Sunday 17 December 2017

Obama's school transgender directive challenged by 11 states

Republican Texas Attorney General Ken Paxton announces the state's lawsuit to challenge President Obama's transgender toilet order (Austin American-Statesman/AP)
Republican Texas Attorney General Ken Paxton announces the state's lawsuit to challenge President Obama's transgender toilet order (Austin American-Statesman/AP)

Texas and 10 other states are suing the Obama administration over its directive to schools to let transgender students use the toilets and changing rooms that match their gender identity.

The lawsuit includes Oklahoma, Alabama, Wisconsin, West Virginia, Tennessee, Maine, Arizona, Louisiana, Utah and Georgia.

It asks a North Texas court to declare the directive unlawful in what ranks among the most co-ordinated and visible legal challenges by states over the socially divisive issue of toilet rights for transgender persons.

The Obama administration has "conspired to turn workplace and educational settings across the country into laboratories for a massive social experiment, flouting the democratic process, and running roughshod over commonsense policies protecting children and basic privacy rights," the lawsuit reads.

Many of the conservative states involved had previously vowed defiance, calling the guidance a threat to safety while being accused of discrimination by supporters of transgender rights.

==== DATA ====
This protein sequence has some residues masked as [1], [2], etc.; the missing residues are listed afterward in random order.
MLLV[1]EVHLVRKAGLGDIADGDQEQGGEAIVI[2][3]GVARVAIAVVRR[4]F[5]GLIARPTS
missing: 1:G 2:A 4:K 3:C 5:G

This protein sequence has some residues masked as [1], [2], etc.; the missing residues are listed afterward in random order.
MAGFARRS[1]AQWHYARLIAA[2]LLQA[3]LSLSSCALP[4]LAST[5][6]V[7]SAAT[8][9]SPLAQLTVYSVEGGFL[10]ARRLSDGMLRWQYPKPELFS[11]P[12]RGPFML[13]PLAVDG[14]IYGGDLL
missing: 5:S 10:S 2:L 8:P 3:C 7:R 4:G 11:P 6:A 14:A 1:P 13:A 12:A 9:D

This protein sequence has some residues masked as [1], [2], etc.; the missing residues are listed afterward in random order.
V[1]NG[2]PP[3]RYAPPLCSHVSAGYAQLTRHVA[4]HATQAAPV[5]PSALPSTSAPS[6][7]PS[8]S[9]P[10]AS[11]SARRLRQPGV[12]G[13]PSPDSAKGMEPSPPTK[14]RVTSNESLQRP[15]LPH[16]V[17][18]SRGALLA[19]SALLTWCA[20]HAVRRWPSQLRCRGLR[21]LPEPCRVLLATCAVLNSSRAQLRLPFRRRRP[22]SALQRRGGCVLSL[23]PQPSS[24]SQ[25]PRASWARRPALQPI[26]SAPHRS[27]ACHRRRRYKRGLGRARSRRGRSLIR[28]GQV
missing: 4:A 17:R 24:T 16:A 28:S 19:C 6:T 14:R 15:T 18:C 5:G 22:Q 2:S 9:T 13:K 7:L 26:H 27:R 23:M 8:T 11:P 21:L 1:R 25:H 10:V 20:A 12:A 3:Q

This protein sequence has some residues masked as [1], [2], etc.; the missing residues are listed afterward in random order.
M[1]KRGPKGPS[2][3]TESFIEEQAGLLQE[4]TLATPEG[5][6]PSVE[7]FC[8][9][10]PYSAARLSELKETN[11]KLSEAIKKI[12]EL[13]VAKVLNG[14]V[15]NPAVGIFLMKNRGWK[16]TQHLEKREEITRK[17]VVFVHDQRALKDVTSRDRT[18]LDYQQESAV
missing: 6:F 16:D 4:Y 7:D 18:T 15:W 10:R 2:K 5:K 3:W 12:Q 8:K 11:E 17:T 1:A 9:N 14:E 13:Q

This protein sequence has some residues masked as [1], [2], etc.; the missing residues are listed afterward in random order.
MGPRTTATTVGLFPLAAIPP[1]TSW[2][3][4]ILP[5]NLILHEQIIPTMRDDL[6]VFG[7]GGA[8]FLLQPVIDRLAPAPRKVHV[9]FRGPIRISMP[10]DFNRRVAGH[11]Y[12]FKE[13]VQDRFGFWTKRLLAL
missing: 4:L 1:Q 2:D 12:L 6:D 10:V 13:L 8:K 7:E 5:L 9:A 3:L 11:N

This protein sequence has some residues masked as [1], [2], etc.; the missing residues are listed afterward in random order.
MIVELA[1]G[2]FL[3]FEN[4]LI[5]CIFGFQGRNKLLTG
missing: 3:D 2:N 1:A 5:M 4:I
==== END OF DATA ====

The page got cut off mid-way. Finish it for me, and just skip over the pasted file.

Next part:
US Attorney General Loretta Lynch has previously said: "There is no room in our schools for discrimination."

The justice department said it would review the complaint and did not comment further.

The directive from the justice and education departments represents an escalation in the fast-moving dispute over what is becoming the civil rights issue of the day.

Pressed about whether he knew of any instances in which a child's safety had been threatened because of transgender bathroom rights, Republican Texas Attorney General Ken Paxton said there was not much research on the issue.

He said he his office has heard from concerned parents, but he did not say how many, and admitted he did not meet with any parents of transgender students before drafting the lawsuit.

The states claim that the directive demands "seismic changes" in schools across the US and forces them to let students choose a toilet "that match their chosen 'gender identity' on any given day".

Two school districts joined the states in the lawsuit, including the tiny Harrold school district in North Texas, which has roughly 100 students and passed a policy this week requiring students to use the toilet based on the gender on their birth certificate.

Superintendent David Thweatt said his schools have no transgender students to his knowledge but defended the district taking on the government.

The guidance was issued after the justice department and North Carolina sued each other overs a state law that requires transgender people to use the public toilet that corresponds to the sex on their birth certificate. The law applies to schools and many other places.

Supporters say such measures are needed to protect women and children from sexual predators, while the justice department and others argue the threat is practically non-existent and the law discriminatory.

Press Association

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